The top stories in Monday's newspapers:
THE IRISH TIMES
- Pressure is mounting on Tánaiste Frances Fitzgerald to clarify when she became aware of false allegations of child sexual assault against Garda whistleblower Maurice McCabe which were contained in files of Tusla, the Child and Family Agency.
- The paper also reports that more than 10,000 support staff in hospitals will go on strike from March 7 if, as expected, a vote for industrial action is carried today.
- Criminal gangs are recruiting and exploiting children as young as 11 using drugs, alcohol and the notion of status, according to new research based on a four-year study.
- In its business section, the paper reports that Ires Reit, the state's largest private landlord, has been refused planning for a major 492-apartment development in Dublin's Sandyford.
- One in 10 of Britain's top 100 companies are considering ditching "long-term incentive plans" as shareholders push back against excessive executive pay, according to consultants and investor groups.
- Donald Trump has found himself confronting a foreign policy challenge that has vexed his predecessors after North Korea launched a ballistic missile, disrupting the US president's weekend with the Japanese prime minister.
- The FT Big Read also focuses on executive pay as it reports that anger over the size of chief executives' pay packages are threatening to spur change and the UK could lead the shift in how corporate performance is rewarded.
- In its Companies & Markets section, the paper reports that China's largest property developer, Dalian Wanda, has set its sights on banks in Europe, including Germany's Postbank, as it diversifies away from its core real estate business.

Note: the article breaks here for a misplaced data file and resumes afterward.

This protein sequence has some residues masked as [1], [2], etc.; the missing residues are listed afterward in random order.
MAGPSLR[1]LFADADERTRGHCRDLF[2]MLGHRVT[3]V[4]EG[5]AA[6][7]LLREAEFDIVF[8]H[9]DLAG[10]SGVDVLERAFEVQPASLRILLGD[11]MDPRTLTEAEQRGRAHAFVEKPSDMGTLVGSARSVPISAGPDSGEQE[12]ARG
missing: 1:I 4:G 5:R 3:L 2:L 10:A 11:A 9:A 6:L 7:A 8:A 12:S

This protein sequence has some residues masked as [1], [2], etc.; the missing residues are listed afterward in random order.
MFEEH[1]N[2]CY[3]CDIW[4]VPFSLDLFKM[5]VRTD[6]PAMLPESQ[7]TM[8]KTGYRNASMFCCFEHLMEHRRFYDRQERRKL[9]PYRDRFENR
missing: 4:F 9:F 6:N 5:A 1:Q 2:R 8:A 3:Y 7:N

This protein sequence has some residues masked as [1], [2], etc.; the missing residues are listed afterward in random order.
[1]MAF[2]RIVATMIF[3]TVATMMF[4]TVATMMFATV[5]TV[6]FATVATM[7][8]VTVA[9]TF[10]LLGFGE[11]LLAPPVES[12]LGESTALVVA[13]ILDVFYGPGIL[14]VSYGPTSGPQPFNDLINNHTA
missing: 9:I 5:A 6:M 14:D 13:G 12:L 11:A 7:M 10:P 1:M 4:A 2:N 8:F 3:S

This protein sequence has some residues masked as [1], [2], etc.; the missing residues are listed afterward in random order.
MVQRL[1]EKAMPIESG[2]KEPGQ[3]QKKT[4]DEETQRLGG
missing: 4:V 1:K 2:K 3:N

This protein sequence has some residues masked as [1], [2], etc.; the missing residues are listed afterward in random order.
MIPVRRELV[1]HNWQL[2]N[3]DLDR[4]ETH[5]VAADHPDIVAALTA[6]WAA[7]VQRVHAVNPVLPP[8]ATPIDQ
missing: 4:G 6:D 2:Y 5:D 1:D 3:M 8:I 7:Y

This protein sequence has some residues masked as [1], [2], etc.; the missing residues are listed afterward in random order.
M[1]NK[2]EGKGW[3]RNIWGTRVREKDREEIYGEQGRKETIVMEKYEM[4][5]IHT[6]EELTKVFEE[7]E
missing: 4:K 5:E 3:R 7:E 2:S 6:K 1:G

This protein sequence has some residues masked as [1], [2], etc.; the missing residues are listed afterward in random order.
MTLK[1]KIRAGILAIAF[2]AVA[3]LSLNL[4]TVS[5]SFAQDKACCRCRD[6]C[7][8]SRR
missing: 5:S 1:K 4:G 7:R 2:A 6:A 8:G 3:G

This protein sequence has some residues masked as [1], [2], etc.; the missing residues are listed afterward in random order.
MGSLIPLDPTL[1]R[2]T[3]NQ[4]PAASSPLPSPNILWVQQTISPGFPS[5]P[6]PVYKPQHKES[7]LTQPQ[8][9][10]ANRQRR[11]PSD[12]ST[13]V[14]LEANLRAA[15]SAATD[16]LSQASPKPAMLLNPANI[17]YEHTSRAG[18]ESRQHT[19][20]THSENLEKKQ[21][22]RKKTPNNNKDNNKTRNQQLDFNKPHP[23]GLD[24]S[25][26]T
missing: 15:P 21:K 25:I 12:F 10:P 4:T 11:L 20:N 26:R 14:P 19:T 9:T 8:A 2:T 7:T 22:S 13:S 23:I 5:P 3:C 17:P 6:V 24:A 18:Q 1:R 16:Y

- The paper also leads with the Garda controversy, reporting that the chaotic handling of the whistleblower scandal is destabilising the entire political system as Fianna Fáil and the government clash over when the Tánaiste learned about the Tusla file on Maurice McCabe.
- Around 20,000 pupils will benefit from extra supports under a new scheme to tackle educational disadvantage. The Delivering Equality of Opportunity (DEIS) programme will expand next September to include about 80 more schools.
- Europe's lead negotiator on Brexit, Michel Barnier, is "working closely" with Taoiseach Enda Kenny to find solutions to the problems posed by the British exit from the EU and is "aware of Irish concerns".
- Some of Ireland's most secretive private companies could be forced to reveal detailed financial data for the first time under radical plans unveiled in the UK. Firms with substantial UK operations, such as Dunnes Stores, ABP Group and Smyths Toys, could be forced to dramatically increase the level of public disclosure about their finances.
- The crisis facing the government over its handling of false allegations of child sex abuse against Maurice McCabe is set to deepen as Fianna Fáil leader Micheál Martin meets the whistleblower today.
- The paper also reports that Fianna Fáil has called for a full and open briefing on the controversial Cork events centre project before another cent of public money is pumped into it.
- There was a near-record rise in construction employment as companies responded to greater workloads in January while the rate of input cost inflation quickened to the sharpest since February 2007, a new report shows.
- The need for the scaled-down 49,400-tonne rock barrier to protect parts of Donald Trump's Doonbeg golf resort has not been justified, according to the government department charged with implementing EU environmental law and protecting EU-designated habitats.